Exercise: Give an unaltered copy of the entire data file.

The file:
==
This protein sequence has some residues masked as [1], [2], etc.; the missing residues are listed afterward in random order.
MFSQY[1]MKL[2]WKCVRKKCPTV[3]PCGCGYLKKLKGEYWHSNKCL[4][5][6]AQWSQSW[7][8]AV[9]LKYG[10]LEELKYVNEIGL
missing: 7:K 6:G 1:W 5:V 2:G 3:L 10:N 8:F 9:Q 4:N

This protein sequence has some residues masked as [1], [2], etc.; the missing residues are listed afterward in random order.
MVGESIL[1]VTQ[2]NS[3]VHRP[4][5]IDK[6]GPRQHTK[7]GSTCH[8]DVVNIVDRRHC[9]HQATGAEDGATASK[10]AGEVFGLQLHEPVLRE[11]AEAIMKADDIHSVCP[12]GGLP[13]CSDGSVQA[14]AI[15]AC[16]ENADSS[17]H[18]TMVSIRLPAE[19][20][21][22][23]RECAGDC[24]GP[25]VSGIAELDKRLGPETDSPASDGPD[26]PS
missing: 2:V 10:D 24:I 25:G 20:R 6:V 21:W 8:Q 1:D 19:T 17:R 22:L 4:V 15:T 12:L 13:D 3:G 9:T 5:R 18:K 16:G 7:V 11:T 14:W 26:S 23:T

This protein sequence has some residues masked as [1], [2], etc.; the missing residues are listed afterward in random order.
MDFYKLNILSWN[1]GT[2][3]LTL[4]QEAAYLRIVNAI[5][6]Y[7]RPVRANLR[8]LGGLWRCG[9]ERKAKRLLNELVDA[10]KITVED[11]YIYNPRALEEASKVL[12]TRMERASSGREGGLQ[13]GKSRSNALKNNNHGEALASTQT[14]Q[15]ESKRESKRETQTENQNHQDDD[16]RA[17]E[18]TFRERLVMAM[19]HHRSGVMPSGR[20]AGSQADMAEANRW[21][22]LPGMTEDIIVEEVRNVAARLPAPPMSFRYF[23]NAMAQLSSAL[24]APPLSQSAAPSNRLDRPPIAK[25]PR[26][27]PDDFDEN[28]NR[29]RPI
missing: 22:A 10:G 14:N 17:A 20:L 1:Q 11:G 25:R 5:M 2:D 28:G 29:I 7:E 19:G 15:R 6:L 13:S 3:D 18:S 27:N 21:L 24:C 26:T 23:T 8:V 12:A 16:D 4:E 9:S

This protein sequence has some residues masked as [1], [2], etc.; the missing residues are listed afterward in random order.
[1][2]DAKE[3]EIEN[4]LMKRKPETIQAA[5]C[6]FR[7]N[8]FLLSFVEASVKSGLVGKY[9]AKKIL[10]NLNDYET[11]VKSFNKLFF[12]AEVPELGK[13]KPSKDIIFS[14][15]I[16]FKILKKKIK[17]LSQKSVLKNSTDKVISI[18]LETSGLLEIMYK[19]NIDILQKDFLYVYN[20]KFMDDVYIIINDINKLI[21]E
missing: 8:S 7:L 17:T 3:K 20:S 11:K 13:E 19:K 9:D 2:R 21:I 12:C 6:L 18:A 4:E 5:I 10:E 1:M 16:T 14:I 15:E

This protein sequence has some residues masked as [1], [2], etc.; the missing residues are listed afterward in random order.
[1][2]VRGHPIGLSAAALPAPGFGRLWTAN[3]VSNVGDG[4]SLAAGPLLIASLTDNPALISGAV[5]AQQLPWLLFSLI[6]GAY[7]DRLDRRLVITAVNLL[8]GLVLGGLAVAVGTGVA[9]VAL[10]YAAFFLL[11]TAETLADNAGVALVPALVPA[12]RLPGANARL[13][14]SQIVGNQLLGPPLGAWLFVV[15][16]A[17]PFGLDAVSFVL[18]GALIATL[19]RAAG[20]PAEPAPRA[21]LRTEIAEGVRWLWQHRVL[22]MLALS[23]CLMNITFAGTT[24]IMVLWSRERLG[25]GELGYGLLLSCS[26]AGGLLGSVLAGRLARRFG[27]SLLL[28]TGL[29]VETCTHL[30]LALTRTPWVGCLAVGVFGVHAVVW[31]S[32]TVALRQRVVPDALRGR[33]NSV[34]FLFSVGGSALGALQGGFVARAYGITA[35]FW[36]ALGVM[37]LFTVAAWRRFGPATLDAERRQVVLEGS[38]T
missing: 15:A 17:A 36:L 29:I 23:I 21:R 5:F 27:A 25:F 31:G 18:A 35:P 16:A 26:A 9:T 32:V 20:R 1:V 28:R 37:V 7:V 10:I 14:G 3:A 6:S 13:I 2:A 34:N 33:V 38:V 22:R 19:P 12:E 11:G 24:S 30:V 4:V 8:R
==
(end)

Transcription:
This protein sequence has some residues masked as [1], [2], etc.; the missing residues are listed afterward in random order.
MFSQY[1]MKL[2]WKCVRKKCPTV[3]PCGCGYLKKLKGEYWHSNKCL[4][5][6]AQWSQSW[7][8]AV[9]LKYG[10]LEELKYVNEIGL
missing: 7:K 6:G 1:W 5:V 2:G 3:L 10:N 8:F 9:Q 4:N

This protein sequence has some residues masked as [1], [2], etc.; the missing residues are listed afterward in random order.
MVGESIL[1]VTQ[2]NS[3]VHRP[4][5]IDK[6]GPRQHTK[7]GSTCH[8]DVVNIVDRRHC[9]HQATGAEDGATASK[10]AGEVFGLQLHEPVLRE[11]AEAIMKADDIHSVCP[12]GGLP[13]CSDGSVQA[14]AI[15]AC[16]ENADSS[17]H[18]TMVSIRLPAE[19][20][21][22][23]RECAGDC[24]GP[25]VSGIAELDKRLGPETDSPASDGPD[26]PS
missing: 2:V 10:D 24:I 25:G 20:R 6:V 21:W 8:Q 1:D 19:T 17:R 22:L 4:V 15:T 12:L 13:D 3:G 9:T 5:R 18:K 16:G 7:V 11:T 14:W 26:S 23:T

This protein sequence has some residues masked as [1], [2], etc.; the missing residues are listed afterward in random order.
MDFYKLNILSWN[1]GT[2][3]LTL[4]QEAAYLRIVNAI[5][6]Y[7]RPVRANLR[8]LGGLWRCG[9]ERKAKRLLNELVDA[10]KITVED[11]YIYNPRALEEASKVL[12]TRMERASSGREGGLQ[13]GKSRSNALKNNNHGEALASTQT[14]Q[15]ESKRESKRETQTENQNHQDDD[16]RA[17]E[18]TFRERLVMAM[19]HHRSGVMPSGR[20]AGSQADMAEANRW[21][22]LPGMTEDIIVEEVRNVAARLPAPPMSFRYF[23]NAMAQLSSAL[24]APPLSQSAAPSNRLDRPPIAK[25]PR[26][27]PDDFDEN[28]NR[29]RPI
missing: 22:A 10:G 14:N 17:A 20:L 1:Q 11:G 25:R 5:M 2:D 28:G 29:I 7:E 19:G 15:R 6:L 13:S 3:D 18:S 27:N 21:L 24:C 26:T 23:T 8:V 12:A 16:D 4:E 9:S

This protein sequence has some residues masked as [1], [2], etc.; the missing residues are listed afterward in random order.
[1][2]DAKE[3]EIEN[4]LMKRKPETIQAA[5]C[6]FR[7]N[8]FLLSFVEASVKSGLVGKY[9]AKKIL[10]NLNDYET[11]VKSFNKLFF[12]AEVPELGK[13]KPSKDIIFS[14][15]I[16]FKILKKKIK[17]LSQKSVLKNSTDKVISI[18]LETSGLLEIMYK[19]NIDILQKDFLYVYN[20]KFMDDVYIIINDINKLI[21]E
missing: 8:S 7:L 17:T 3:K 20:S 11:K 13:E 19:K 9:D 2:R 21:I 12:C 6:L 18:A 4:E 5:I 10:E 1:M 16:T 14:I 15:E

This protein sequence has some residues masked as [1], [2], etc.; the missing residues are listed afterward in random order.
[1][2]VRGHPIGLSAAALPAPGFGRLWTAN[3]VSNVGDG[4]SLAAGPLLIASLTDNPALISGAV[5]AQQLPWLLFSLI[6]GAY[7]DRLDRRLVITAVNLL[8]GLVLGGLAVAVGTGVA[9]VAL[10]YAAFFLL[11]TAETLADNAGVALVPALVPA[12]RLPGANARL[13][14]SQIVGNQLLGPPLGAWLFVV[15][16]A[17]PFGLDAVSFVL[18]GALIATL[19]RAAG[20]PAEPAPRA[21]LRTEIAEGVRWLWQHRVL[22]MLALS[23]CLMNITFAGTT[24]IMVLWSRERLG[25]GELGYGLLLSCS[26]AGGLLGSVLAGRLARRFG[27]SLLL[28]TGL[29]VETCTHL[30]LALTRTPWVGCLAVGVFGVHAVVW[31]S[32]TVALRQRVVPDALRGR[33]NSV[34]FLFSVGGSALGALQGGFVARAYGITA[35]FW[36]ALGVM[37]LFTVAAWRRFGPATLDAERRQVVLEGS[38]T
missing: 15:A 17:A 36:L 29:I 23:I 21:R 5:F 27:A 25:F 31:G 18:A 35:P 16:A 26:A 9:T 32:V 20:R 1:V 28:R 37:V 7:V 10:I 14:G 3:A 6:S 13:I 2:A 34:N 33:V 38:V 22:R 19:P 12:E 11:G 24:S 30:V 4:V 8:R